The dazzling effect of the electric lights upon the bridge is 6uch as to add to the difficulties of navigation in the night-time by vessels passing each other in that vicinity. Pilots, when nearing the bridge, cannot properly distinguish ordinary lights just beyond the bridge. Common prudence would therefore seem to require of all vessels apl>roaching the bridge a material diminution of speed. For a distance of several hundred feet above and below, the effect of the brilliant lights of the bridge is to prevent the ordinary lights of vessels in the river from being recognized. In going through this space, boats are in no better position, as respects seeing lights, than in navigating through a fog; and there is the same reason for moderating speed in the one case as in the other. The evidence shows' that the practice of moderating speed in nearing the bridge has been already, to some extent, adopted by prudent pilots. Neither the Pequot nor the Demerest in this case adopted this precaution. If they had done so, the collision would probably have been avoided. The abo'le-mentionecl violations of specific statutory rules, however, require that both shall be held answerable to the libelants. The Demerest is, I think, chargeable with further fault in crossing the river towards the Brooklyn shore under the circumstances of this case. 'rhe custom of vessels coming down the river to go to the left, and near to the Brooklyn shore, in the region of Catharine ferry, is not one entitled to any favor; and to cross the river for this purpose from the New York shore, when not far above the bridge, and in the night-time, is peculiarly dangerous, considering the dazzling effect of the bridge lights, which prevent the pilots of steamers coming up from seeing vessels thus crossing ahead of them, as they ought to be seen to be properly avoided. Crossing to the left under such circumstances is manifestly dangerous to life and property. It cannot be justified or excused by any alleged practice or custom; and I must hold it to be at the peril of all vessels that voluntarily pursue such a practice, in the absence of any special circumstances of necessity requiring it. The evidence shows in this case that below Jackson street the Demerest was still on the New York side of the river; and, in less than a third of a mile further down, she is found at least two-thirds of the way, and her own witnesses say much more, towards the Brooklyn shore, and her tow in collision with the Pequot. This crossing to the left was the primary and general cause of the collision. It is probable that the Demerest's red light was seen from the Pequot, and on the latter's port bow, as her witnesses allege; but this was when the Demerest was not far below Jackson street. Moreover, if the pilot of the Demerest could, as he says, see lights for a distance below the bridge, he ought to have seen the Pequot coming up; and if be saw her, he was hound to keep to the right. If, on the other hand, he could not see her on account of the bridge lights, nor the Pequot see lights, the pilot of the Demerest was nevertheless bound to know that steamers, though not visible, were likely to be coming up, as tb8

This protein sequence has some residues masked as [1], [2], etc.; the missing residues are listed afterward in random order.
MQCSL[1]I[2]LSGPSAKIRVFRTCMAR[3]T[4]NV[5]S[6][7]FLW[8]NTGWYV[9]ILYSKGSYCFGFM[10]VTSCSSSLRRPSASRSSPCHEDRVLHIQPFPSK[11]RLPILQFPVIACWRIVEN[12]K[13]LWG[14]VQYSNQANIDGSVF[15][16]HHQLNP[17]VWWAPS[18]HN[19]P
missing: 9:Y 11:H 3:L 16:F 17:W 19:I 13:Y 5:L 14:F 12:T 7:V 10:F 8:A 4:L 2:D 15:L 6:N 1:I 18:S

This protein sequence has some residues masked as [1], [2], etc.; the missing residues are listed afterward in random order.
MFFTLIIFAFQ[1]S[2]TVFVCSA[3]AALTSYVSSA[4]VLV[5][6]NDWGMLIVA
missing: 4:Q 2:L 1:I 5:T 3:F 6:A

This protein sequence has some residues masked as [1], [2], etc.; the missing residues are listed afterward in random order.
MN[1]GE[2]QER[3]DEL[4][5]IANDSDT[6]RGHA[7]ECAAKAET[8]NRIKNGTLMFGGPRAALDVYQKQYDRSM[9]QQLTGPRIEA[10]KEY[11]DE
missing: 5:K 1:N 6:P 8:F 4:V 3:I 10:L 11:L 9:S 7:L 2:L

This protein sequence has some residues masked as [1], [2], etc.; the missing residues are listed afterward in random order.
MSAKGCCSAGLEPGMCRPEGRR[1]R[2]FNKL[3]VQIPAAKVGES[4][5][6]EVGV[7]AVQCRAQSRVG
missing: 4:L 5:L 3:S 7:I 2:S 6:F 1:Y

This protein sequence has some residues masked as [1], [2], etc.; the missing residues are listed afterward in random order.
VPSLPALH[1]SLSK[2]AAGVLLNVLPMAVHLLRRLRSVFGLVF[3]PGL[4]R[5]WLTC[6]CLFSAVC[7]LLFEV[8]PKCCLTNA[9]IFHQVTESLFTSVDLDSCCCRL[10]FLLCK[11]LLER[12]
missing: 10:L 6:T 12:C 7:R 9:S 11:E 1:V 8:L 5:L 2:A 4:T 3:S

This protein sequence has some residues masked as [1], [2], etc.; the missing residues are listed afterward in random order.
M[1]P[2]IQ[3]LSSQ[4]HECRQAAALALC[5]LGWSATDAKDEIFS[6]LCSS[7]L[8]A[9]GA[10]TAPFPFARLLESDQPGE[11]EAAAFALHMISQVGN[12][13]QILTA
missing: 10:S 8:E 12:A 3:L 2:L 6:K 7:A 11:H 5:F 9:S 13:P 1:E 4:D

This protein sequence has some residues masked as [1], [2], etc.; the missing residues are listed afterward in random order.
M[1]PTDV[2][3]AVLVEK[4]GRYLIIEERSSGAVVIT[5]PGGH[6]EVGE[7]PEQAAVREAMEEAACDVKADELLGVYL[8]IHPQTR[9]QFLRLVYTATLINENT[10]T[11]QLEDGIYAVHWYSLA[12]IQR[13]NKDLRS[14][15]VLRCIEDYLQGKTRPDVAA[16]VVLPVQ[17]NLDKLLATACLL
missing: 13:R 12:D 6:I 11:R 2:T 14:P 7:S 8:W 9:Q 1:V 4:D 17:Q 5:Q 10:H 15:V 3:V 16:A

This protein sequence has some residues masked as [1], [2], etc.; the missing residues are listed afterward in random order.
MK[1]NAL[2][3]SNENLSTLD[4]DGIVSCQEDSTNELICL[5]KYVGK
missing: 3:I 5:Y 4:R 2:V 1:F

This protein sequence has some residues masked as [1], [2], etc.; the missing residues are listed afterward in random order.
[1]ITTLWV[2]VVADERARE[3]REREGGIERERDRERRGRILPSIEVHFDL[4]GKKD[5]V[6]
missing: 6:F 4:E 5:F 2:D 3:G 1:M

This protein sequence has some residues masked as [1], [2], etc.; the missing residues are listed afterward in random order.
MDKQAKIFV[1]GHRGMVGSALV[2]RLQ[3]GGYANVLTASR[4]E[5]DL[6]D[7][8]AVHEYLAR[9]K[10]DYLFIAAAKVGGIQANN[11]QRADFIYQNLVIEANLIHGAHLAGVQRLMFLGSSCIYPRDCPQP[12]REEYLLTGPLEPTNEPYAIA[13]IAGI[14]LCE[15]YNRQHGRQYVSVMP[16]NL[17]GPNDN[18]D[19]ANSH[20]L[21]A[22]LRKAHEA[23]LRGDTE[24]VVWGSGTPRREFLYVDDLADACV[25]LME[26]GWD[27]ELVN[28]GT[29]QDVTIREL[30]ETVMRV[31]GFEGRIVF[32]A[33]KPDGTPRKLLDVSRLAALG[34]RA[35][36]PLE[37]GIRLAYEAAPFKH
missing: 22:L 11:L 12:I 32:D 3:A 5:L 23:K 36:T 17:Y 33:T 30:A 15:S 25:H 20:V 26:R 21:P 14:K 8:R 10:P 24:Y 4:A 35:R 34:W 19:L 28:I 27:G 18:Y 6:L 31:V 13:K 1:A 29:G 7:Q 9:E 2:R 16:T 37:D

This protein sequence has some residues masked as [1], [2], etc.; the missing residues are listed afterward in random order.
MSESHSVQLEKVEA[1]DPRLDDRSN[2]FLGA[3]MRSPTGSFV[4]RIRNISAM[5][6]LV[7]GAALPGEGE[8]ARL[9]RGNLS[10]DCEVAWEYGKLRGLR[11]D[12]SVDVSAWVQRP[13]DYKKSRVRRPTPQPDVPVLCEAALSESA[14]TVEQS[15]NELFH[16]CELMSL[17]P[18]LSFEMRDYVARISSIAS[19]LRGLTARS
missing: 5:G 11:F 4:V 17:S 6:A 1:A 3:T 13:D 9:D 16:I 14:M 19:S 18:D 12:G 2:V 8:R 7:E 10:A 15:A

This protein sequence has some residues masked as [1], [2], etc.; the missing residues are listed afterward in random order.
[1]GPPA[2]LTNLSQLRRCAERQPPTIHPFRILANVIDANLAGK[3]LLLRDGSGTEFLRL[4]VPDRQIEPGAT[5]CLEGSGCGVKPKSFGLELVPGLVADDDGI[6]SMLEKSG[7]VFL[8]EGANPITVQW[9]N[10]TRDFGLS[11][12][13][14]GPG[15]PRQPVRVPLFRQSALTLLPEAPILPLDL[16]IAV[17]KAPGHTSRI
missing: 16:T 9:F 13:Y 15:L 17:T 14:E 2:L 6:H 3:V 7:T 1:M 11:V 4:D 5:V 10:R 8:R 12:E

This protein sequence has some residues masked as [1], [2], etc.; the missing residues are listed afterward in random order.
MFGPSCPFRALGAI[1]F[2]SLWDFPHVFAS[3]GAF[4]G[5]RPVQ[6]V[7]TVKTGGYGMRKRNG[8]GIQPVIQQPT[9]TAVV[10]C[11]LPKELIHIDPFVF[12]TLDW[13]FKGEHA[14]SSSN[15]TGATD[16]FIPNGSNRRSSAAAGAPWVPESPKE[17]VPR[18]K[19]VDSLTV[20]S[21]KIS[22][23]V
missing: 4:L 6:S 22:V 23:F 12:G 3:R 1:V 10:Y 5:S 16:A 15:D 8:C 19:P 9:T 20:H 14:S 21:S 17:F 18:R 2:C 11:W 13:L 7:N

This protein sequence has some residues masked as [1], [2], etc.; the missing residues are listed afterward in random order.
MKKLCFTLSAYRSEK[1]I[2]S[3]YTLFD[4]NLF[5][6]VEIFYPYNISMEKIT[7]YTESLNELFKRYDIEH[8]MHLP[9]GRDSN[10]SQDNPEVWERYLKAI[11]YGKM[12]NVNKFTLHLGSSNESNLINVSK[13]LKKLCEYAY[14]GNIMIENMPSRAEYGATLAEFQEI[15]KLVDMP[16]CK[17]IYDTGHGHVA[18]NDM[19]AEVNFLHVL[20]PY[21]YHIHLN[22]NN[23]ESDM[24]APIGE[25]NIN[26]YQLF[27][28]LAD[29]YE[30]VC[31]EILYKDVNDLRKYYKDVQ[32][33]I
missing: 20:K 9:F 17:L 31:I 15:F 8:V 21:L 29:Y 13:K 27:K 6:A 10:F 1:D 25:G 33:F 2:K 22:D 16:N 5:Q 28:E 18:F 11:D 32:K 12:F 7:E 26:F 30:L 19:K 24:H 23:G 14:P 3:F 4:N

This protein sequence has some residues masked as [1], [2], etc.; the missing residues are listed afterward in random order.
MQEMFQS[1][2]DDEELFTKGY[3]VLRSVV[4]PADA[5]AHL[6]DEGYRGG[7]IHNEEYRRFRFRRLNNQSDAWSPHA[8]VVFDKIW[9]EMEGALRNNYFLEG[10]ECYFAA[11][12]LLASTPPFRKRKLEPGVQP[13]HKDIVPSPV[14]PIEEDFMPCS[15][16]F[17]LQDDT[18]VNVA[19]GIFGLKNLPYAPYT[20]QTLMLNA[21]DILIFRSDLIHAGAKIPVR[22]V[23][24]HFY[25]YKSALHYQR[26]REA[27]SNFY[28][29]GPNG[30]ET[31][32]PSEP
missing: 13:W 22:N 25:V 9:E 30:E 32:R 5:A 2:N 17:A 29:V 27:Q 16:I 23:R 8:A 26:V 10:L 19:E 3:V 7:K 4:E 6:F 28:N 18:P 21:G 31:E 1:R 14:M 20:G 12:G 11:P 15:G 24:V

Pequot was coming, near the center of the river; and he was therefore bonnd to avoid crossing the center of the river and going to the left towards the Brooklyn side, under circumstances in which neither could see the other in time to avoid collision. The libelant is entitled to a decree against both vessels, with costs.